15 October 2011

Tabs vs. Spaces? I’ll Do You One Better

Now, I don’t ordinarily like to get involved in holy wars, because arguing about programming serves largely to waste time that could be spent actually programming. But I’m making an exception in this case in order to make, shall we say, a modest proposal.

While doing research for an article, I rediscovered elastic tabstops, which are a fairly sane way of managing indentation and tabulation, especially if you like to use proportional-width fonts for programming. Unfortunately, it’s not as widely implemented as it ought to be, and the reference implementation (a gedit plugin) leaves something to be desired in terms of efficiency.

The search for an Emacs implementation (which, sadly, proved fruitless) led me to all kinds of juicy “discussions” concerning the merits of tabs versus spaces. There are many arguments for both, but summarising and responding to them are beyond the scope of this article.

The peculiar thing to me was that people kept stressing the semantic nature of the tab character versus the space character. In typewriter terms, spaces are for moving the cursor a fixed width, while tabs are for moving until the next tabstop.

On a typewriter and in word-processing programs, you can easily change the global positions of the tab stops, but formatting code is a subtler problem, and I think, as long as we’re sticking to tabs versus spaces, elastic tabstops are the best solution.

But who says we must stick to just tabs and spaces? There are plenty of other ASCII control characters that just sit around doing nothing these days; why don’t we repurpose them? As long as we’re thinking semantically, the ASCII control characters offer some interesting possibilities in the way of code formatting and semantic markup:

  • HT (Horizontal Tabulation) would be used only for formatting of tabular data, in the same manner as elastic tabstops—but never for indentation.
  • VT (Vertical Tabulation) would serve to terminate rows in tabular data, allowing table cells to vary in height, e.g., by containing linefeeds.
  • SI (Shift In) and SO (Shift Out) could be repurposed to mark increases and decreases, respectively, in indentation. This has the benefit of not requiring indentation characters to be repeated at the start of every line, but the redundancy of doing so would improve degradation for tools that rely heavily on indentation, such as Python.
  • BS (Backspace) would appear at the beginning of a line to “dedent” code such as a line or case label in C, which is subordinate to its parent, yet not equal to its siblings.
  • FF (Form Feed) could separate logical sections of code, and thus be used like the “region” markers available in many IDEs. You still see some old source files with this convention from time to time.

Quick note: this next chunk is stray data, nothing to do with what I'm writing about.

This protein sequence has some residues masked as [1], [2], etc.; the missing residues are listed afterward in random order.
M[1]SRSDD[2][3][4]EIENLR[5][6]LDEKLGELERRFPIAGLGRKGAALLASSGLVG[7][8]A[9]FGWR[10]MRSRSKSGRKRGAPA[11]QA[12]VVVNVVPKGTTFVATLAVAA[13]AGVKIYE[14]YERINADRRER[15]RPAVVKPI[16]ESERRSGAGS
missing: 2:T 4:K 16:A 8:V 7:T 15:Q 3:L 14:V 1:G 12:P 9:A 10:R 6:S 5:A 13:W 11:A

• US, RS, and GS (Unit, Record, and Group Separators) could provide further logical division of code, or semantically mark up data types and their related operations.

And that’s just in the C0 range. Consider the possibilities with some control codes from the C1 set:

  • BPH (Break Permitted Here) would indicate where lines should be wrapped before other text-wrapping methods are applied. This would eliminate the need to manually insert linefeeds to break long lines.
  • NBH (No Break Here) like its cousin above, would provide an otherwise absent means of indicating that no line break is to be inserted at the current position.
  • SSA and ESA (Start and End of Selected Area) could be used by editors to save the current selection, preserving editor state in a central location in the file.
  • HTS and VTS (Horizontal and Vertical Tabulation Set) would cause a tabstop to be set at the current position, overriding the automatic behavior of the elastic tabstops.
  • HTJ (Horizontal Tabulation with Justification) would produce a right-aligned rather than left-aligned field in a table.
  • PLD and PLU (Partial Line Down and Up) could automatically produce rich formatting for subscripts and superscripts.

Imagine just throwing a few simple control characters in your files, and being able to interact with beautifully typeset, richly formatted code, with all styling defined by local CSS so you never have to see code formatted in a way you don’t like.

Control characters have the advantage of being immune to interpretation by a lot of tools. Existing editors and compilers would need only minimal changes to accept code with semantic markup. An appropriately designed editor could even convert code on the fly for backward compatibility with unmodified compilers.

I hope you get that I’m not really serious about this—an earnest proposal for something as broad as “inline language-agnostic semantic code markup” would need to take a lot more into consideration than some old telecom codes.

I think many would agree that the idea has some merit, but few would agree on any particular implementation of it. Then again, who knows? Literate programming has its adherents, and that’s not so very different in spirit.

(Oh, and for the love of all that is holy, don’t anybody get the idea that comments containing HTML or LaTeX or whatever would be a good solution. Just try it and see how far you get.)


    Usman Gull is a software developer and entrepreneur who specializes in developing web and mobile applications. He has experience in a wide variety of technologies and is capable of quickly adapting to new ones. He is a fast learner and is comfortable working in a fast-paced environment. He is highly motivated and has a passion for creating solutions to complex problems. He is an excellent problem solver and is skilled in troubleshooting complex systems.

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